Must-Visit Power Spot in Osaka: Sumiyoshi Taisha, a Designated National Treasure
Osaka is a lively city where you can devour yummy food, go on a shopping spree and immerse in popular culture, yet its historical sites are often overlooked. The Sumiyoshi Taisha (or grand shrine), a national treasure with beautiful scenery and a long history, is one such example.
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Sumiyoshi Taisha is a must-visit sightseeing spot in Osaka. It is the head of all Sumiyoshi shrines across Japan, and it worships the three gods of the sea, or the Sumiyoshi Sanjin.
Legend has it that the ancient shrine was built by Empress Jingu some 1800 years ago to honor Sumiyoshi Sanjin. She believed they had guided her to win a war against Korea, blessed her with a smooth delivery of a son who would later become Emperor Ojin, and helped her quell a rebellion within the country. She was eventually enshrined together with the three gods at Sumiyoshi Taisha.
There are two ways to travel from downtown Osaka to Sumiyoshi Taisha: taking a train on the Nankai Main Line to Sumiyoshi Taisha Station, or taking the Hankai Line tram to Sumiyoshi-toriimae Station. Hankai Tramway is the only streetcar service left in Osaka, and it is not just a mode of transport, but a remnant of a fading Showa culture as well.
After passing through the torii gateway, Sumiyoshi Taisha's famous Taikobashi (an arched bridge) comes into view. The bright red bridge encompassed by lush green trees is indeed a sight to behold. When the weather is fair and the water is calm and clear, the bridge and its reflection will be in perfect symmetry, which is why it is also known as the "reverse bridge" (or "Sorihashi").
Beyond the bridge is the torii gate characterized by its rectangular pillars, unlike others which are usually cylindrical.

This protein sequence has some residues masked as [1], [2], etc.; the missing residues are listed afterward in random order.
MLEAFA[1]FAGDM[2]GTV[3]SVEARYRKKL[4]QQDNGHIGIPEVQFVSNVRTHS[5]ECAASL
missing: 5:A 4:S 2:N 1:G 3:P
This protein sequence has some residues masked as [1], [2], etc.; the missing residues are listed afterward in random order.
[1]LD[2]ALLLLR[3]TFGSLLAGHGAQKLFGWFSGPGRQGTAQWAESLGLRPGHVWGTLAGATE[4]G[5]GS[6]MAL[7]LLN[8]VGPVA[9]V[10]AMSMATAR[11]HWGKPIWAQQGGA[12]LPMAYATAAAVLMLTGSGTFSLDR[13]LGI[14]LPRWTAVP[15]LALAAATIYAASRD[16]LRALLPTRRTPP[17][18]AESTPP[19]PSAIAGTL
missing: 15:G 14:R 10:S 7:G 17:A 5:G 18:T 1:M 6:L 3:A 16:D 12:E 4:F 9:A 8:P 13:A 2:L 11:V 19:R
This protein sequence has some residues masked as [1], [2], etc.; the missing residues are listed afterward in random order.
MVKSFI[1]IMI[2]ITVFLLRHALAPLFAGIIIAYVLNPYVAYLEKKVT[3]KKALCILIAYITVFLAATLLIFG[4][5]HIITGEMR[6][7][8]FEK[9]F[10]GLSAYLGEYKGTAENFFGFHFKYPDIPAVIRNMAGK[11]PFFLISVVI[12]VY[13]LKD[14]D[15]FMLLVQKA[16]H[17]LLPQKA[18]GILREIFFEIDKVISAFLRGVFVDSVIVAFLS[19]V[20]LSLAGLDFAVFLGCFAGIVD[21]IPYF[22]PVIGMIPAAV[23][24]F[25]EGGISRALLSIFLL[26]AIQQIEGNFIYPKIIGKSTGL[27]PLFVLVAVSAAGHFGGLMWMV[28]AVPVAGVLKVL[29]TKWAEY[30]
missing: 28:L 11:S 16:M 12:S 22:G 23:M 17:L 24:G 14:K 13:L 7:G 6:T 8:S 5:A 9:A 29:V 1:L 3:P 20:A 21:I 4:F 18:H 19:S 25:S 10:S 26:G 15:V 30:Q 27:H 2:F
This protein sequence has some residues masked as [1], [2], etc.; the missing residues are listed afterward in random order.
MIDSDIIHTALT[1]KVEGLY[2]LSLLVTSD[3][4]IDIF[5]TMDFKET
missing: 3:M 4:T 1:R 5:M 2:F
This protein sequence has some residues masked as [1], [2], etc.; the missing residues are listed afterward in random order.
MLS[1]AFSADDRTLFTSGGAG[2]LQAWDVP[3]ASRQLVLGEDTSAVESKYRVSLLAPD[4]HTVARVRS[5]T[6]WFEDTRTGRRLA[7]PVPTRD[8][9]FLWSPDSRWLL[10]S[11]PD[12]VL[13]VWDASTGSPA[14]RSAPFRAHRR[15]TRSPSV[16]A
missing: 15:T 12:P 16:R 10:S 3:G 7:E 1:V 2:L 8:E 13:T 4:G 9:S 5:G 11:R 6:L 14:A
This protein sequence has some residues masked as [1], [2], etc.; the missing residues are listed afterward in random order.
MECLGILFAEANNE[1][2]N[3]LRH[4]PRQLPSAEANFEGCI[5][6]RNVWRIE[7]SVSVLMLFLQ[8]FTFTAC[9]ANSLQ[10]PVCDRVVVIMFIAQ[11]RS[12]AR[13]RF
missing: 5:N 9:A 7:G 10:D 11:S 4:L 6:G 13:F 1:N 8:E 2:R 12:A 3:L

Another characteristic of Sumiyoshi Taisha is the arrangement of the four main halls. Except for the hall for Empress Jingu, the other three housing the Sumiyoshi Sanjin are aligned in a straight line facing west, which is said to be a simulation of fleet formation at sea since the three gods are protectors of seafarers.
Take a closer look and you can see the edge of the cusped gable of each hall is wrapped in netting. The reason behind this, according to a blogger who is well versed in Japanese shrines, is that Sumiyoshi Taisha is an extremely popular destination for hatsumode (i.e. a person's first visit to a shrine or temple in the New Year), and each hall would reserve a large area in the front for worshippers to throw saisen (offertory coins). However, not everyone has a good aim and some coins might hit the tiles, hence the protective netting.
All four main halls are designated as National Treasures of Japan, and are built in Sumiyoshi-zukuri, an architectural style of Japanese shrines that is as ancient as the Shinmei-zukuri style of Ise Grand Shrine and the Taisha-zukuri style of Izumo Taisha, perhaps the two most significant shrines in the country. The Sumiyoshi-zukuri and Shinmei-zukuri styles are similar: both have a roof that looks like an open book (Kirizuma-zukuri), and the flooring is raised. Scholars believe these features can be traced back to barns from the Yayoi period (1000 BC - 300 AD).
What set the two styles apart are that in Sumiyoshi-zukuri, the entrance is on the same side as the gable and the main hall is perpendicular to the hall of worship, whereas in Shinmei-zukuri, the entrance is on the non-gabled side and there is no hall of worship.
Even ducks occasionally come ashore to take a stroll!
To tourists, Osaka might be a modern metropolis, but its cultural heritage is just as fascinating. The next time you visit Osaka for the food, shopping and popular culture, do take some time to stop by the national treasure Sumiyoshi Taisha to admire its stunning view and learn about its rich history as well.
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The information in this article is accurate at the time of publication.